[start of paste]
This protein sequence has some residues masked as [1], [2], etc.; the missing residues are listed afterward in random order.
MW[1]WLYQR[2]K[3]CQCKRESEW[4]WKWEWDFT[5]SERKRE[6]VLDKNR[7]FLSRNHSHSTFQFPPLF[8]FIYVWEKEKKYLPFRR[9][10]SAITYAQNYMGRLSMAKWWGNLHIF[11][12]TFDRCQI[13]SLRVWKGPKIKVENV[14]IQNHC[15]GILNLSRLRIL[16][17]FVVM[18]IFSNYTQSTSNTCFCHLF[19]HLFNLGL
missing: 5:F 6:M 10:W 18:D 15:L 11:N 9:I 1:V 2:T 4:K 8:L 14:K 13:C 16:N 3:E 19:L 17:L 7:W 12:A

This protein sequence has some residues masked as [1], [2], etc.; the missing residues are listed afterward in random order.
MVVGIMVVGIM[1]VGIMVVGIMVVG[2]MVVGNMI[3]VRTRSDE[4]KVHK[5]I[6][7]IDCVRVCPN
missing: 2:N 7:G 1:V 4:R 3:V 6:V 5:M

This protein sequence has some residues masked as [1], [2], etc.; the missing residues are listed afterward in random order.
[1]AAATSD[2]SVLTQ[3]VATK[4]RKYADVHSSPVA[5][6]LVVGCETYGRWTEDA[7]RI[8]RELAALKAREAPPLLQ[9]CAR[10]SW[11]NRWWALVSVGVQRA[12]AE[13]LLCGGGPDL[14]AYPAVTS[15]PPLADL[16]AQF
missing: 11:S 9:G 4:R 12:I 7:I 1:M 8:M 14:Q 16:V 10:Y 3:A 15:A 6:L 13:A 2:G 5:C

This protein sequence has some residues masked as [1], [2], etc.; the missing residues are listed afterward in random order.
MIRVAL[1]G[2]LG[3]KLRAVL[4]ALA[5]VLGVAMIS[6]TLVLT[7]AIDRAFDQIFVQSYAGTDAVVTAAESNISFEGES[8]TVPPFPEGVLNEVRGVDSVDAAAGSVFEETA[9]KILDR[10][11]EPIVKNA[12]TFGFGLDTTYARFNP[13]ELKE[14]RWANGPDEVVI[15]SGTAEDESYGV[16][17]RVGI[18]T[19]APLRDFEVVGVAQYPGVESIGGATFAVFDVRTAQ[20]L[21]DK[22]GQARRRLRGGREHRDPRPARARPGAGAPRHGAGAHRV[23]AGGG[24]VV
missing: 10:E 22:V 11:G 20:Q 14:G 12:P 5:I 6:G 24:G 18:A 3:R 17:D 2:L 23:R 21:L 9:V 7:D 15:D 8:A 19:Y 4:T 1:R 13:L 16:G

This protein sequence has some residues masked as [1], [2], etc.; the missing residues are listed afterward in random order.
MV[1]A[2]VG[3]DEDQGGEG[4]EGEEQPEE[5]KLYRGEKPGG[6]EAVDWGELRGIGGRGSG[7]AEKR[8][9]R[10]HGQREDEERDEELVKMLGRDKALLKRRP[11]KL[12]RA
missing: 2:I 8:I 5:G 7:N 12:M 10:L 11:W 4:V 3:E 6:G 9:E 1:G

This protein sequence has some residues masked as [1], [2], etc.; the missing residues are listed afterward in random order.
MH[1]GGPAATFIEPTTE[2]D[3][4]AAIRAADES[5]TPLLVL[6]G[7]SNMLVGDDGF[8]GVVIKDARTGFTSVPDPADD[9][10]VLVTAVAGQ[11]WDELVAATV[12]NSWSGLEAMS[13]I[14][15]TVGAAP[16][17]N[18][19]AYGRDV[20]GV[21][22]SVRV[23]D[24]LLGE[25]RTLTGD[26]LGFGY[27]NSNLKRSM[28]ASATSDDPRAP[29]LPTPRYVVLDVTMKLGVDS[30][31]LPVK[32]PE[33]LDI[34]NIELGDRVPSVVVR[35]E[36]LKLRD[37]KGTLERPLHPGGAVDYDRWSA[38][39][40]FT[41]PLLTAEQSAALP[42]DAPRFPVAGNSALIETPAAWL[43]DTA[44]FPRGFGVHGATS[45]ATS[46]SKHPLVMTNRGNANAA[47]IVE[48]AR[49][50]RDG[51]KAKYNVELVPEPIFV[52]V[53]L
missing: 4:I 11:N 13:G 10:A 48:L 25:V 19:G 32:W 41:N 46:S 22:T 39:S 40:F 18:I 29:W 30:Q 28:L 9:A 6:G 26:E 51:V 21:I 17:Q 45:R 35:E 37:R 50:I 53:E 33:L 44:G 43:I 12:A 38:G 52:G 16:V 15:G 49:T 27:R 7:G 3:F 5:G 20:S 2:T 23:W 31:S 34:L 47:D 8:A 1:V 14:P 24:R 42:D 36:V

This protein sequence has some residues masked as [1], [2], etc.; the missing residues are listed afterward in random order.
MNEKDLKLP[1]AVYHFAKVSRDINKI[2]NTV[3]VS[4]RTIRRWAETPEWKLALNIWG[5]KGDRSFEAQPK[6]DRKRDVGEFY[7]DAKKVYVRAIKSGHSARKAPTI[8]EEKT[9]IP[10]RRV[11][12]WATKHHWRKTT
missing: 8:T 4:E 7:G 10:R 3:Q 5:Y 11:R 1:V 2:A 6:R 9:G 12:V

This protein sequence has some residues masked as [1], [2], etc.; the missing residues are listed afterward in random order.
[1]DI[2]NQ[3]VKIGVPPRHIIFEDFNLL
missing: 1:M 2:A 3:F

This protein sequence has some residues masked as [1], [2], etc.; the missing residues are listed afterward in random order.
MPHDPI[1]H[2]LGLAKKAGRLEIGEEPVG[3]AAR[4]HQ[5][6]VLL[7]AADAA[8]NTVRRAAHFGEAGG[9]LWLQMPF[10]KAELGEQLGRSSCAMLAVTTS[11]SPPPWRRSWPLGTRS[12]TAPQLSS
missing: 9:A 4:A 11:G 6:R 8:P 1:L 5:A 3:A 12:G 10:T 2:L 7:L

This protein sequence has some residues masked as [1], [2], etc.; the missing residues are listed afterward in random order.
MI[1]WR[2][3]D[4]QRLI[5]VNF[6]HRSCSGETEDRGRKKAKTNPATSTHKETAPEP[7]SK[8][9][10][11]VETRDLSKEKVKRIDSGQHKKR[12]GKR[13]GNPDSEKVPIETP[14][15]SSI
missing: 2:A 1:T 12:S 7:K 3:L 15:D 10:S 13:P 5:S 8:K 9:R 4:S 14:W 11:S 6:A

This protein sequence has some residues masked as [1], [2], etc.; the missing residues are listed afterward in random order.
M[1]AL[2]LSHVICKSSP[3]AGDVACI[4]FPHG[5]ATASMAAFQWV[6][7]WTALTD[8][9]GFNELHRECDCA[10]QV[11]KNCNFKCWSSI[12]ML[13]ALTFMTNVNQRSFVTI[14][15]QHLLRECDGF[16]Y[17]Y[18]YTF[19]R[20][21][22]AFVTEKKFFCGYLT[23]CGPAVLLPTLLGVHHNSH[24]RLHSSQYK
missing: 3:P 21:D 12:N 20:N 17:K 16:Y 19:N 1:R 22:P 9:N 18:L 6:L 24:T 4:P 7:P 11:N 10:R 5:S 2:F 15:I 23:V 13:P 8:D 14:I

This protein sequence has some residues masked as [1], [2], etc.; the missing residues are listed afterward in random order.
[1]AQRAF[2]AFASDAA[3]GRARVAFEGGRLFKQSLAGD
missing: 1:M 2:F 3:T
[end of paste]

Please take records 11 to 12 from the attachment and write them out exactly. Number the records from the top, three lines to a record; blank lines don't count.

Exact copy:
This protein sequence has some residues masked as [1], [2], etc.; the missing residues are listed afterward in random order.
M[1]AL[2]LSHVICKSSP[3]AGDVACI[4]FPHG[5]ATASMAAFQWV[6][7]WTALTD[8][9]GFNELHRECDCA[10]QV[11]KNCNFKCWSSI[12]ML[13]ALTFMTNVNQRSFVTI[14][15]QHLLRECDGF[16]Y[17]Y[18]YTF[19]R[20][21][22]AFVTEKKFFCGYLT[23]CGPAVLLPTLLGVHHNSH[24]RLHSSQYK
missing: 3:P 21:D 12:N 20:N 17:K 16:Y 19:N 1:R 22:P 9:N 18:L 6:L 24:T 4:P 7:P 11:N 10:R 5:S 2:F 15:I 23:V 13:P 8:D 14:I

This protein sequence has some residues masked as [1], [2], etc.; the missing residues are listed afterward in random order.
[1]AQRAF[2]AFASDAA[3]GRARVAFEGGRLFKQSLAGD
missing: 1:M 2:F 3:T